The notion that ideas become reality especially applies to cybersecurity in critical national infrastructure. Security breaches can result in very real losses of water or energy; but ideas around cyber threats are obscured by misconceptions around the nature of such attacks and how to deal with them. Sean Robinson, service leader of automation specialist Novotek UK and Ireland, explains how a compact controller could negate these threats, and improve companies’ internal understanding of cyberattacks.
An annual report by Kaspersky Lab, The State of Industrial Cybersecurity 2018, revealed several interesting facts about how industrial cybersecurity is perceived by businesses and applied to Industrial Control Systems (ICS). The survey of 230 worldwide professionals reveals disconnections between what is feared by businesses, and what’s happening in reality.
For instance, 66 per cent of the surveyed businesses were most concerned about advanced persistent threats (APT), like data leaks and spying (59 per cent), because of their perceived potential impact. In reality, APT’s make up 16 per cent of cybersecurity incidents. Actually, conventional malware and virus outbreaks are becoming the greater problem. These attacks are not overly sophisticated and made up 64 per cent of cybersecurity incidents, last year.
Aside from misconceptions about the external threat landscape, disparities also exist within organisations. In relation to Kaspersky Lab’s survey, technology website tripwire.com cited a report by the SANS Institute. SANS found that, among nearly three-quarters of firms that were confident in their ability to secure their industrial internet of things (IIoT), there were more likely to be different internal perceptions about the effectiveness of their security measures. While leaders and department managers were more likely to have a “rosy outlook” of their security, operational technology departments had a more pessimistic view.
Such misconceptions would be even more of a concern within critical national infrastructures. Cyberattacks against water, energy or chemical supplies can have very real consequences for countries and their populations.
Upgrading control systems
From a hardware and systems perspective, more than half — 54 per cent — of the surveyed businesses identified integrating ICS with IT systems and Internet of Things (IoT) ecosystems as among the most pronounced challenges. This last statistic places a wider challenge faced by plant managers into a whole new context: specifically, how best to achieve space and cost savings by reducing the size and complexity of plant equipment.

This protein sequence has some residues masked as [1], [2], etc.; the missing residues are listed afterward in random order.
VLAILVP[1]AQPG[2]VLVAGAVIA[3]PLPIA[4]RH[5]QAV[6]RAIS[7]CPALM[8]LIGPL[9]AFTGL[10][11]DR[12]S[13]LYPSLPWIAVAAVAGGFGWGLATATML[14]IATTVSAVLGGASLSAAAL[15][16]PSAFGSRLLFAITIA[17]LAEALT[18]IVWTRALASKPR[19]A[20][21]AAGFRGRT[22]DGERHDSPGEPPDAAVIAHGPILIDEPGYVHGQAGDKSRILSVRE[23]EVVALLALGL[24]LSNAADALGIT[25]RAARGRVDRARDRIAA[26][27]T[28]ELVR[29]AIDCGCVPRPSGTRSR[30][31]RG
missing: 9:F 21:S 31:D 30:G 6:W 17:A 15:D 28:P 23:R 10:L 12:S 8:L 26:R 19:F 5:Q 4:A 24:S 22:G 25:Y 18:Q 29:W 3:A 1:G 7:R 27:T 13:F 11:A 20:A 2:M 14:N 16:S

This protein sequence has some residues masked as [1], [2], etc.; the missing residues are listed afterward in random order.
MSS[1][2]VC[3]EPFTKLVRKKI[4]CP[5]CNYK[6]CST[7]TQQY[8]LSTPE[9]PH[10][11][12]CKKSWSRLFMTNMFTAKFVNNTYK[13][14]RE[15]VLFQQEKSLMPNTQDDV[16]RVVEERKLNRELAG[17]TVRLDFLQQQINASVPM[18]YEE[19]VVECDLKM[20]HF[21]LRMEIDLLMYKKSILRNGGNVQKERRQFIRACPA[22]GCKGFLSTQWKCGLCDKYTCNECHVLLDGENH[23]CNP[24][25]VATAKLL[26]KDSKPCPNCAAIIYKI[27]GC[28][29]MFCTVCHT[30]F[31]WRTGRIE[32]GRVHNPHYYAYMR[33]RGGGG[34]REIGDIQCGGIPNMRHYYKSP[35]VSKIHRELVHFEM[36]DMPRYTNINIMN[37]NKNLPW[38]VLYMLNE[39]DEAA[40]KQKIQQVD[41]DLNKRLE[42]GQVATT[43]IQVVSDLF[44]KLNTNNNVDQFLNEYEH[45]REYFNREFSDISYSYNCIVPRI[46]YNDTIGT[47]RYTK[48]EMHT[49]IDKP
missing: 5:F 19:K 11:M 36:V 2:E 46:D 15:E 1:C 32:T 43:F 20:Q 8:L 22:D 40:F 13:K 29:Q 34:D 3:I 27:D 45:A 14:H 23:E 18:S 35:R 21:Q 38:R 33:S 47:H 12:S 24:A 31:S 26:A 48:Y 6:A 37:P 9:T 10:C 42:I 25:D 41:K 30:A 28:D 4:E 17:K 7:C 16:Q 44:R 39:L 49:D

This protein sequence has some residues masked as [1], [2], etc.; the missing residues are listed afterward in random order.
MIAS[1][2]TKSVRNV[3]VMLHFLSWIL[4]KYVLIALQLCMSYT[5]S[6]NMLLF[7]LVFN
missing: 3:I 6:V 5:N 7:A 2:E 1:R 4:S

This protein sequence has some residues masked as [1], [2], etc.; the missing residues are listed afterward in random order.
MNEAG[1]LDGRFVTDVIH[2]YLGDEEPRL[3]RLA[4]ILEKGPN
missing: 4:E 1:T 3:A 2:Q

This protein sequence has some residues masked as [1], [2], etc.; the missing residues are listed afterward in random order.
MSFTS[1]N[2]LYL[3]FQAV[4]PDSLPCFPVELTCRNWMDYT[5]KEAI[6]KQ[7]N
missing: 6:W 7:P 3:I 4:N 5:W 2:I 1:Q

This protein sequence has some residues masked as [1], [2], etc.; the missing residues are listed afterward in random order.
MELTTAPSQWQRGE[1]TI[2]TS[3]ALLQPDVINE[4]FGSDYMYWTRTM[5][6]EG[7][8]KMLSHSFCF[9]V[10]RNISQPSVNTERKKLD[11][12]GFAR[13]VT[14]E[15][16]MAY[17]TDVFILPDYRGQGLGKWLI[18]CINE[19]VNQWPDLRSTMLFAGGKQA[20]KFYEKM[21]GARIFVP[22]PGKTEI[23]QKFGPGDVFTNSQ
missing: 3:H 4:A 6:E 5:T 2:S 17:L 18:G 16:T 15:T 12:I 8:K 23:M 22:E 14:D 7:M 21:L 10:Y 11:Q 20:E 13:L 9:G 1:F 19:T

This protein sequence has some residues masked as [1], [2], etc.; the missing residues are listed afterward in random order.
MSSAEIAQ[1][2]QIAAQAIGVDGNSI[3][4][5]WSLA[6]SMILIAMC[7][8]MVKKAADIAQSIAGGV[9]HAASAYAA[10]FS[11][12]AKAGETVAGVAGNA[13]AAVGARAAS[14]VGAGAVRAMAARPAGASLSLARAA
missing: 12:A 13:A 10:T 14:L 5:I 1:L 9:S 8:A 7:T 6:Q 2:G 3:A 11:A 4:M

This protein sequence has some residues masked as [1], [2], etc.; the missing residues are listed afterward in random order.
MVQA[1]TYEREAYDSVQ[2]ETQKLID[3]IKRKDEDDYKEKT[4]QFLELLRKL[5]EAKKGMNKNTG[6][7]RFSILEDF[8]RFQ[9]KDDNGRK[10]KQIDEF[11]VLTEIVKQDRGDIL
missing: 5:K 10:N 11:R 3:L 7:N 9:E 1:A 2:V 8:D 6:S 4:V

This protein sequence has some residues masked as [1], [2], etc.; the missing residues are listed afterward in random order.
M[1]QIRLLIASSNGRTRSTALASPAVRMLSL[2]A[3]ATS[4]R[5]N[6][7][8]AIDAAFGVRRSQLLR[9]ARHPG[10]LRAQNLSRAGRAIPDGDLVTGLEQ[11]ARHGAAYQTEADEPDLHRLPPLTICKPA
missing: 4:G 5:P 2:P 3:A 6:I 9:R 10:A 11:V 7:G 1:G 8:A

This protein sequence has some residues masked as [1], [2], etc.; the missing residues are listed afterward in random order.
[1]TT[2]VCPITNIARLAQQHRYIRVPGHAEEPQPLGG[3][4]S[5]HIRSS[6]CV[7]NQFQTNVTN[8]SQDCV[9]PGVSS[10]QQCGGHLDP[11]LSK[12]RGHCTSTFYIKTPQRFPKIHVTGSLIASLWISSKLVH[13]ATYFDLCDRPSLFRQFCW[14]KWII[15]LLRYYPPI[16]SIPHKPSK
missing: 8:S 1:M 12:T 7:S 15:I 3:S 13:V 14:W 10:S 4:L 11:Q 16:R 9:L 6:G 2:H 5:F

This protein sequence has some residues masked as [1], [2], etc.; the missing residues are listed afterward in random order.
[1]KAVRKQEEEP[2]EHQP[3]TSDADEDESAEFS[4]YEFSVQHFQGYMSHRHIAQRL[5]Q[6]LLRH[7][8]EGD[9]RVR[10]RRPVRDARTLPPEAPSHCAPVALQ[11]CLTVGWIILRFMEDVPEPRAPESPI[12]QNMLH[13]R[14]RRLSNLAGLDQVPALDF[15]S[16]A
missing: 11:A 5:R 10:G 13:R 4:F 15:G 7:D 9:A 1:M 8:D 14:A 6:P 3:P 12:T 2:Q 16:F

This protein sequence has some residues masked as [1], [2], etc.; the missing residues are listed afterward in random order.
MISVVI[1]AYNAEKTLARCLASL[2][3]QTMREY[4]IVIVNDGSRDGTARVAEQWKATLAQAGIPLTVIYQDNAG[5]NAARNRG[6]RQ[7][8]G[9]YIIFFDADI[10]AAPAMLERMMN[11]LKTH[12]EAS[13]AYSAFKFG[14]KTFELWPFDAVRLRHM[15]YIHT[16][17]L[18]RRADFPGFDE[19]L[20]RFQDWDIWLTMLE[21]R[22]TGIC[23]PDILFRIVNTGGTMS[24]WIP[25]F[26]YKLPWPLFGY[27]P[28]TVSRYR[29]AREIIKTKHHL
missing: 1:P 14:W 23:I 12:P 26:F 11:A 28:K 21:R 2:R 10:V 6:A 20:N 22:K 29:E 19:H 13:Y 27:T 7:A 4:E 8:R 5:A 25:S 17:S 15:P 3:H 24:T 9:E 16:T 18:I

Plant managers are turning to new systems to achieve greater levels of flexibility and profitability in their production. This coincides with older programmable automation controller (PAC) systems, like trusted Series 90-30 controllers, reaching the end of their operational lifespans. In many cases, these 90-30 systems have been relied upon as integral to plant operations for upwards of 25 years.
How can plant managers effectively upgrade their systems, while ensuring that cybersecurity measures keep up with the rate of technology adoption — and the external threat landscape? Fortunately, answers lie in smart hardware and its role in helping manufacturers enhance process flexibility and performance.
One solution lies in better control. The RSTi-EP CPE100 is a compact controller for PAC systems — specifically, to control the RX3i CPU from Emerson which has emerged as a popular and effective upgrade for 90-30 systems. In a nutshell, the RSTi-EP CPE100 leverages the power and flexibility of PAC systems in smaller applications.
The RSTi-EP CPE100, entire PAC systems can be programmed in stand-alone applications, or the system can be used as an auxiliary controller in larger process applications that use the RX3i. Not only does the system leverage the power and flexibility of PAC systems in smaller applications, there are also benefits in terms or cybersecurity — indeed, the RSTi CPE100 is secure by design.
With the system, companies can apply optimised security right from the very start. RSTi CPE100 incorporates technologies like Trusted Platform Modules and secure, trusted, and measured boot. It allows centralised configurations, so that encrypted firmware updates can be executed from a secure central location. Specifically, a suite of cybersecurity technologies can help prevent unauthorized updates. Meanwhile, built-in security protocols can protect against man-in-the-middle attack (MITM) — where the attacker secretly inters with communications between two parties — and denial-of-service (DoS) attacks.
Speaking of the “man-in-the-middle”, another key takeaway from Kaspersky Lab’s report is that, going forward, industrial companies must also pay more attention to employees’ understanding and awareness of cyber threats. Because the RSTi-EP CPE100 can streamline application development and integration, a further benefit of the system is that it simplifies training for operators and maintenance workers.
While cyberattacks on ICS computers are misunderstood by many within industry, it’s necessary to overcome these misconceptions while keeping up with the best cybersecurity measures. Novotek recommends that managers should pay attention to system security from the very beginning of their integration. The more critical the application, the more important it is that ideas surrounding cyberattacks accurately pre-empt the realities.